Not everyone needs an MVV. If you do, you can apply for the MVV and the residence permit at the same time in one single process called the Entry and Residence Procedure (TEV) procedure. Both permits are granted at the same time; you are issued with the MVV, which allows entry into the country, and you collect the residence document from an IND desk within two weeks of your arrival.
If you don’t need an MVV, you can still apply for a residence permit through the TEV procedure from outside the Netherlands, or from the IND after you arrive. To check whether you need an MVV or residence permit, and for information on the application process, see our guide to Dutch provisional residence permits (MVV) and temporary residence permits.

Dutch residence permits for different purposes of stay
You must apply for a residence permit depending on your purpose of stay. Each Dutch permit has its own conditions, requirements, restrictions and length of validity.

Return visa
If you’re already in the Netherlands and wish to leave the country temporarily but your current residence permit expires while you’re away, or you have a pending visa application (say to replace a lost residence document or a change of purpose of stay), you may need a return visa to get back into the Netherlands. The validity of the visa depends on your circumstances, and can range from three months up to a year. Read more in our guide to return visas to re-enter the Netherlands without a valid permit.
Permanent residence
Once you have been living in the Netherlands for five uninterrupted years, you can apply for permanent residence:
• Dutch permanent residence in the Netherlands

Dutch work permits: Who can work in the Netherlands?
All EU/EEA/Swiss citizens, with the exception of Croatians (see below), can work without restriction in all sectors. If an employer asks for proof of lawful stay in the Netherlands, show them this document from the IND which explains that EU/EEA/Swiss citizens are no longer required to register their long-term stay in the Netherlands. Should you or your employer still have questions, here is our guide on when and how to contact the IND Netherlands.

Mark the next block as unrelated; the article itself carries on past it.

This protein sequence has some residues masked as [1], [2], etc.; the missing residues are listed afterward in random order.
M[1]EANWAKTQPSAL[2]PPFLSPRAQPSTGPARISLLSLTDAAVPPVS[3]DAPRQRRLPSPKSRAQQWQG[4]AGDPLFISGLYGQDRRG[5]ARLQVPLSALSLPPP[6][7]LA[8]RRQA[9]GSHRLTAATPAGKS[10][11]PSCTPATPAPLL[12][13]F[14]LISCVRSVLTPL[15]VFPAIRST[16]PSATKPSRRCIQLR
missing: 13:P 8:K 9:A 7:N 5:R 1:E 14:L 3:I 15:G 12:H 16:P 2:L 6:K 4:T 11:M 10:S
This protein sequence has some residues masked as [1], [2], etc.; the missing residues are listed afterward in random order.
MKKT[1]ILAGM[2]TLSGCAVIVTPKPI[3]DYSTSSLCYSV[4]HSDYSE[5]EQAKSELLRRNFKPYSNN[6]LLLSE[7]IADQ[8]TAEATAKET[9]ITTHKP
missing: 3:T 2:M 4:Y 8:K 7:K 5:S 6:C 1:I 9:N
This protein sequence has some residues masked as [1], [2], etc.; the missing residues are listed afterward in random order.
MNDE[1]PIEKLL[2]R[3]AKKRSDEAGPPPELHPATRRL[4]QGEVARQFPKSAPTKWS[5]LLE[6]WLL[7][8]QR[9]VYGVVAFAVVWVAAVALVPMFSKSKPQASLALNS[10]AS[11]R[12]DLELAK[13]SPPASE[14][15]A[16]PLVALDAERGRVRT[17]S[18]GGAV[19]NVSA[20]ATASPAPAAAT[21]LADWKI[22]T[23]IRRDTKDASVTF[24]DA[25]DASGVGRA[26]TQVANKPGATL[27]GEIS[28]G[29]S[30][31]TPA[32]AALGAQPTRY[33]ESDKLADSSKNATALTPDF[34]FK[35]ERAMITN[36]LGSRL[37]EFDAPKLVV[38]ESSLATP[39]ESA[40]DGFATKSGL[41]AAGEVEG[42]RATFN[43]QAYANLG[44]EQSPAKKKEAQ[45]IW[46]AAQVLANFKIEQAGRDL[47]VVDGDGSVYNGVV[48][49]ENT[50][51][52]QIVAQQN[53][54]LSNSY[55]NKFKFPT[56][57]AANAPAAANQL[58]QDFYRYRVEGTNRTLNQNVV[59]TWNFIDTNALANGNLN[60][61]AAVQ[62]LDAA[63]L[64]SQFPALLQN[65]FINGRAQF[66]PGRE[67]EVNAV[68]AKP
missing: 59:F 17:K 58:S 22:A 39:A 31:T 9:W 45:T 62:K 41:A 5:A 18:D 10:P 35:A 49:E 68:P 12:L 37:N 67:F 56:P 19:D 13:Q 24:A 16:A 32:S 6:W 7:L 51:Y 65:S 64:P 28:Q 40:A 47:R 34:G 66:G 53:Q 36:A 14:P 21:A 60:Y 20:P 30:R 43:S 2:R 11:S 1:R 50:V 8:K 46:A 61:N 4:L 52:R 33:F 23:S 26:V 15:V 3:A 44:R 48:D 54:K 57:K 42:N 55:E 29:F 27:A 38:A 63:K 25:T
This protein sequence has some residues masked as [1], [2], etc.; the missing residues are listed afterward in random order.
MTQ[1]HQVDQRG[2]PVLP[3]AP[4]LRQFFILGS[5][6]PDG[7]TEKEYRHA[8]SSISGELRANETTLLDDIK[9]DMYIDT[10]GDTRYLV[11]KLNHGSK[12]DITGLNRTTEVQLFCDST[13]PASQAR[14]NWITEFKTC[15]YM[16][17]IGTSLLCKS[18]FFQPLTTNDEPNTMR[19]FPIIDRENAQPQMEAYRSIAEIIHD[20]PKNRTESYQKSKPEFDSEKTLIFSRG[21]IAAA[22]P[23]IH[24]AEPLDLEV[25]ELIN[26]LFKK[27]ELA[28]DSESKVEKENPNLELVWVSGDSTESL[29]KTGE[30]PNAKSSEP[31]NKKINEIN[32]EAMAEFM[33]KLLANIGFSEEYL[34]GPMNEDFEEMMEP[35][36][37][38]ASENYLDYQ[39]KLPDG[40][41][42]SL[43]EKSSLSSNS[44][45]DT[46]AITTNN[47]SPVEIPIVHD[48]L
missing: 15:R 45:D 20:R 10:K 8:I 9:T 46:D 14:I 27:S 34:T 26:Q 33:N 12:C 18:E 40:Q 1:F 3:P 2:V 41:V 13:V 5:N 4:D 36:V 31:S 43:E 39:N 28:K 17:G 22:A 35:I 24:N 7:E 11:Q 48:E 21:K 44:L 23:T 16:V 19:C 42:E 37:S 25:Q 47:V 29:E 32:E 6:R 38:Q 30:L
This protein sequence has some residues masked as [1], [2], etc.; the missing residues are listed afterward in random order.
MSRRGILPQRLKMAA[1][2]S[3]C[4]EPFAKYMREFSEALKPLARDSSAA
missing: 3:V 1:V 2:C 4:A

For the time being, there are work restrictions for Croatian citizens: you may only work in the Netherlands if your employer has a work permit for you for the first 12 months. After 12 months’ continuous, legal employment, you can work freely in the Netherlands without a permit. These restrictions are due to end on 1 July 2018. For more information, please read long-term residence for Croatian nationals.
Third party nationals (ie. those from outside the EU/EEA/Switzerland) will usually only be able to work in the Netherlands if an employer has obtained a work permit in their name. The IND Netherlands now offers a single permit that acts as a combined residence and work permit, known as the GVVA, which is generally issued for employees coming to the Netherlands for more than three months. Usually it is the employer who applies for it and the permit is issued for up to three years.
Some people cannot qualify for the single combined permit, and employers must apply for a separate work permit (TWV). Read Expatica’s guide to Dutch work permits.

Exceptions: Who doesn’t need a work permit?
If you come to the Netherlands on a residence permit as a ‘highly skilled migrant’, or as a graduate spending a year searching for work, you can work without the employer needing to organise a separate work permit for you. If you come as a scientific researcher, the research institution doesn’t need to get a work permit for you, however, if you work for another employer at the same time, your other employer will need to get one.